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Clear Magazine, (continued)

Craftsmanship, in the traditional sense of work in wood or stone, may not be the a quality of Van Duysen’s distinctly modern designs that first come to mind; however, it is precisely an attention to detail and profound understanding of materials such as concrete, glass, and steel, and new technologies that allow his pure and minimal aesthetic to take on their essential and even totemic qualities.

He describes his design process as a reductive progression from raw material to an ordered and purified point of stable geometric equilibrium. This allows his work to resonate with an inner substance lacking in other minimalist designs. The movement toward the essential is carried out from his conversion and expansion for an industrial office structure, Concordia in Waregem, Belgium to a linear yet sensual chaise lounge for B&B Italia. Van Duysen’s signature of balance and cohesion between form and function, decoration and structure, effuse these works with a serene monolithic quality that transcends their size and utility. The prolific activities of British architect Buckley Gray and his young architectural practice have brought a fresh wave of modernism to Britain’s urban landscape. In addition the firm has moved beyond the city proper and considered the habits of the upwardly mobile urban professional. So far a concept only, The Rural Retreat reinvents the weekend cottage for a generation of city dwellers that appreciate contemporary design at an affordable price. By using an existing mobile home park concept and reconceptualizing it to include two modules that retain the basic dimensions of a mobile home. The modules are reconfigured to create separate living and private spaces and are connected by a courtyard that offers the one thing traditional parks don’t privacy. A retractable roof over the courtyard between allows the outside space to be used all year round and combined with a floating deck, can fold to enclose the windows allowing total security while the retreat is unoccupied.

And back in the urban center proper a recently completed project, The Q Building is a significant addition to Gray’s work that concentrates the driving principles and aesthetic behind the architect’s activities. The £2.9 million building will play an integral role in changing the face of the neighborhood. The Q Building, employed considerations of space and livability that began with The Rural Retreat but were allowed to mature in this five story development in East London.
The Q Building is a mixed-use apartment dwelling, located in the up-and-coming city of Stratford and situated among the area’s central shopping square. Gray’s luminous glass structure is framed within layers of natural materials that present an attractive alternative to single-family housing.
Livability, privacy, and comfort command the building’s features. All twenty-seven one and two-bedroom apartments come equipped with an external terrace area. A faÁade of timber, glass, aluminum and dark concrete blocks serve to maximize daylight into the flats while maintaining the comfort and privacy of its inhabitants. The building is clad in iroko-slatted louvered screens of natural anodized aluminum that serve as an exterior ‘curtain,’ allowing occupants to directly adjust levels of light and privacy.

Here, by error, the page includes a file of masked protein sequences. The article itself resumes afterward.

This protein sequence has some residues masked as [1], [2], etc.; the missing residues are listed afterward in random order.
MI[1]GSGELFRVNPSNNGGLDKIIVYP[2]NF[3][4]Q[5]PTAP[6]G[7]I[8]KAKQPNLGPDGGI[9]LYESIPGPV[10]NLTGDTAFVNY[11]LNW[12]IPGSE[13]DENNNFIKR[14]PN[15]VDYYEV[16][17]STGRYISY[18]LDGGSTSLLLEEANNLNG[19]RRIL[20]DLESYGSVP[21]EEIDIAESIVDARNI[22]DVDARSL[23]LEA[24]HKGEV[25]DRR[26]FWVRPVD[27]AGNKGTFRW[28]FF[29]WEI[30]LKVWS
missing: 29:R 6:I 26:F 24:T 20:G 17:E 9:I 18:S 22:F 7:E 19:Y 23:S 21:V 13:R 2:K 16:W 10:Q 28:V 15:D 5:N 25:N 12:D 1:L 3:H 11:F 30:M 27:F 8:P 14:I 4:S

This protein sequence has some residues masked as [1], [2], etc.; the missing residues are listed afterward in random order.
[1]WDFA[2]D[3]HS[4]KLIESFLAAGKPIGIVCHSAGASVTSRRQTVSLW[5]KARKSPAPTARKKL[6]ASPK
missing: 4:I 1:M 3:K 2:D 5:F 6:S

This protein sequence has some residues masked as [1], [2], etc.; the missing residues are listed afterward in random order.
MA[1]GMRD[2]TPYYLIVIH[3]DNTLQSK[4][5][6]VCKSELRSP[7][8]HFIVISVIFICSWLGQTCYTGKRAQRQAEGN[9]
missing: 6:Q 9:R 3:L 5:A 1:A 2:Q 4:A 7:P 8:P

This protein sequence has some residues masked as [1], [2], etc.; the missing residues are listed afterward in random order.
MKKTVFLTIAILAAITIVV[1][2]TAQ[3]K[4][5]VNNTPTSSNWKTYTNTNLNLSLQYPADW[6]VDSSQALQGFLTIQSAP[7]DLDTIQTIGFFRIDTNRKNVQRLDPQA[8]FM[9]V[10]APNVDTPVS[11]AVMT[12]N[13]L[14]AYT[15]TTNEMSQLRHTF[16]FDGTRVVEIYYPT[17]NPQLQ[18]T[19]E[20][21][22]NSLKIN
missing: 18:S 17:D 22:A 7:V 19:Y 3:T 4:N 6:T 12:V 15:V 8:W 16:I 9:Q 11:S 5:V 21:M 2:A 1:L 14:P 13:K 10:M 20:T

Not limited to only large scale projects, the firm also scores recognition for their smaller projects such as the redesign of Britains Channel 5 head office to coincide with a re-branding launch represented most dramatically by the change of the channel’s trademark from Channel 5 to five. Gray’s thoughtful design unified the new aesthetic with practical considerations and inventiveness that created a strong dialog between the new brand and the interiors.

As well, the firm employed creative design solutions for a Bar Room Bar concept that was limited by budgetary constraints. The existing fit-out was removed to reveal a strong industrial aesthetic of galvanized steel ductwork, steel beams and concrete floor. The industrial feel of the building was retained, and the exposed concrete, steel and ductwork sit in contrast with new, large scale, finely crafted objects, providing light, seating and finishes. The objects take three principal forms: seating ‘pods’, inflatable ‘clouds’ and a wall dividing front and back of house, punctured by openings for bar, food service and DJ booth. Buckley Gray and his cohorts are in the process of capturing the young British architectural imagination with their innovative projects that enhance our living, working and playing experiences while crossing class and cultural boundaries.A concern for new modes of living in the twenty-first century and alternative housing is also found in Keenen/Riley Architects and Proun Space Studio’s 2003 prototype for an urban house in downtown Miami’s Design District.
This conceptual project was designed to address American urban living by using the “court-house” type of dwelling that has been a form of housing since early antiquity. This idea of multiple single-story units facing a central courtyard was also propagated in the twentieth-century as a solution to working class housing. Mies van der Rohe in the 1930s saw its potential as an alternative to the homogeneity of mass housing blocks. A similar model dominated the postwar housing schemes of the Case Study House program in Southern California, even the later mass accessible designs developed by merchant builder Joe Eichler and others echoed this theme.

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Copyright © 2008 David Shearer   
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